The San Francisco Bay area?s beleaguered renting class moaned again when the social media giant, Twitter (TWTR) finally went public a couple of years ago.
The deal immediately placed $1.82 billion into the pockets of early shareholders, almost all of whom live near the company?s San Francisco headquarters.
This is adding insult to injury to those in the region who are desperately seeking a home. San Francisco already has the most expensive rentals in the country.
The median rent for a modest two-bedroom apartment in a marginal neighborhood with poor access to public transit and no view is $4,500 a month.
Forget about it if you smoke, have a pet, or suffer from a poor credit rating. That compares to $3,150 a month in New York City, $2,300 in Boston, and $2,250 in Los Angeles.
This is just the latest tsunami of cash to hit the city?s torrid real estate market. Since 1998, Apple (AAPL) has created $700 billion in equity for shareholders, while Google (GOOG) has manufactured a further $450 billion.
In 2012 Facebook (FB) joined their ranks with a $100 billion IPO that quickly went sour. What is hoody wearing Mark Zukerberg?s creation worth today? A stunning $339 billion.
The first thing these newly enriched entrepreneurs do is buy a nice big house. This is not just limited to founding technology nerds and geeks wearing hoodies.
During the early start up days of these cash starved companies, shares are handed out to employees in lieu of better pay, all the way down to the secretary level. When they go public, thousands of millionaires are created and not a few billionaires.
Presto! A housing bubble!
Renters are getting creative in dealing with the high prices. Some are doubling up the use of bedrooms. Others rent out their beds during the day to programmers who often prefer working all night, much like hot sheet hotels of old.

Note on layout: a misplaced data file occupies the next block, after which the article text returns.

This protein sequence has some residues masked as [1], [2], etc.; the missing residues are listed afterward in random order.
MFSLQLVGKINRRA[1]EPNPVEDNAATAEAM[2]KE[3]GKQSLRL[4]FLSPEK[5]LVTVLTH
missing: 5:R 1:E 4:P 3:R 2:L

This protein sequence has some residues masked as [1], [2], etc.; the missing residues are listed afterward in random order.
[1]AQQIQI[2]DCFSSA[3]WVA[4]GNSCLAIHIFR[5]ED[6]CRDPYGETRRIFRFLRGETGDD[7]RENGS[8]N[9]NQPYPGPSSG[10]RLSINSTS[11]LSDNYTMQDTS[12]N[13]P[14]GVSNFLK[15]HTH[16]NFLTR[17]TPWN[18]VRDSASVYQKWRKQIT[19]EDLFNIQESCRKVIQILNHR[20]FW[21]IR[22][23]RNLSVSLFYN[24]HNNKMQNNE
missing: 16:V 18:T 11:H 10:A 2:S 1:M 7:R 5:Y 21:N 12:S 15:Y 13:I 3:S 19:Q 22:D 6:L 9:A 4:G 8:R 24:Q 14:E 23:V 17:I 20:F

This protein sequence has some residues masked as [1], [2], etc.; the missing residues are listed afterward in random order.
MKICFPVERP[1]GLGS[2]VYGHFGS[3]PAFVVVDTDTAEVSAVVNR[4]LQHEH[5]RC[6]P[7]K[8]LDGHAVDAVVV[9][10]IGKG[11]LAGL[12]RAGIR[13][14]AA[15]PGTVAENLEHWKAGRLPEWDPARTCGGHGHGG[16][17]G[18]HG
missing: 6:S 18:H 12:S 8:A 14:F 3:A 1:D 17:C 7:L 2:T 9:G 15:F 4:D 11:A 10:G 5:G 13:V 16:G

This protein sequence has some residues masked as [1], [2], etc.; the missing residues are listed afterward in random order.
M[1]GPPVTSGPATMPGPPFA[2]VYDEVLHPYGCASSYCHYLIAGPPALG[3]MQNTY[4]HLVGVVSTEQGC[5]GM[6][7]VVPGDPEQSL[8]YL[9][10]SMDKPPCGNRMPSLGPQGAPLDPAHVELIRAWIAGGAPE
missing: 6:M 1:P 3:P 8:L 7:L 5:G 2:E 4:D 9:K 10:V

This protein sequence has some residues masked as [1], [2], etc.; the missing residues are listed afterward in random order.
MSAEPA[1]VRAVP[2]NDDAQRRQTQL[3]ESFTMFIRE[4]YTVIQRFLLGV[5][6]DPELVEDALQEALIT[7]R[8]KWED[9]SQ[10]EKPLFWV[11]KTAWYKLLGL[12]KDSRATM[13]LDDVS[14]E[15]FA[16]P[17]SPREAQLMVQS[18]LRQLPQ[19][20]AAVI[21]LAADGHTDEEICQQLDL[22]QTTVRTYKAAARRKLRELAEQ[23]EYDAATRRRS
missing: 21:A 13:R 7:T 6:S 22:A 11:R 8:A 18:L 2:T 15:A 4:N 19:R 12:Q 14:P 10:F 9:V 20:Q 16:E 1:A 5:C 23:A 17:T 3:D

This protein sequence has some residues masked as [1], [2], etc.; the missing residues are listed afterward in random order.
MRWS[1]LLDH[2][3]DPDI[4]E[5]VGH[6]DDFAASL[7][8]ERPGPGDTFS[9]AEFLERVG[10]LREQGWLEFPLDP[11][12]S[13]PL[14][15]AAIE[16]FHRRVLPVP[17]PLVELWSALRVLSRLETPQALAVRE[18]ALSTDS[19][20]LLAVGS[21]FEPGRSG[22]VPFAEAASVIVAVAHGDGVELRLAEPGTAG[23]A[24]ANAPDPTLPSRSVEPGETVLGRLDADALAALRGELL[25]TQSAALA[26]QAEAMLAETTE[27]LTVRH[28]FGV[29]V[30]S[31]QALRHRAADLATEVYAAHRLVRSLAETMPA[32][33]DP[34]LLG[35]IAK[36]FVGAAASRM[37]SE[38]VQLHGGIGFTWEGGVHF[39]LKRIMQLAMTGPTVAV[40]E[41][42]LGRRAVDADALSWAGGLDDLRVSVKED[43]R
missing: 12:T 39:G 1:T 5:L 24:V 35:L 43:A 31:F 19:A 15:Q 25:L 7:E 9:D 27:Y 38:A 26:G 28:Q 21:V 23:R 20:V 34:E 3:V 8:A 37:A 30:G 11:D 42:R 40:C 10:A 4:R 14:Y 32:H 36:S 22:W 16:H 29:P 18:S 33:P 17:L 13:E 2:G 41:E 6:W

Many have moved into the garage and sleep with the business they are trying to develop. Some homeowners with yards are leasing out spaces to pitch tents, while others are taking advantage of new services on the internet that allow them to rent spare rooms by the night.
There is no way of telling how far this will go. The last technology bubble popped when price earnings multiples hit 100. Most established tech firms are now trading in the 11-18 range, so the day of reckoning could be quite a ways off. Rentals could reach the astronomical levels now seen in London and Hong Kong.
In the meantime, I?m thinking of renting out my tool shed in the garden. My agent says that I could get at least $1,000 a month. The alternative is for home seekers to move to Las Vegas, where they can get a larger two bedroom without the need for heating for only $900 a month.
Do you think it is worth the commute?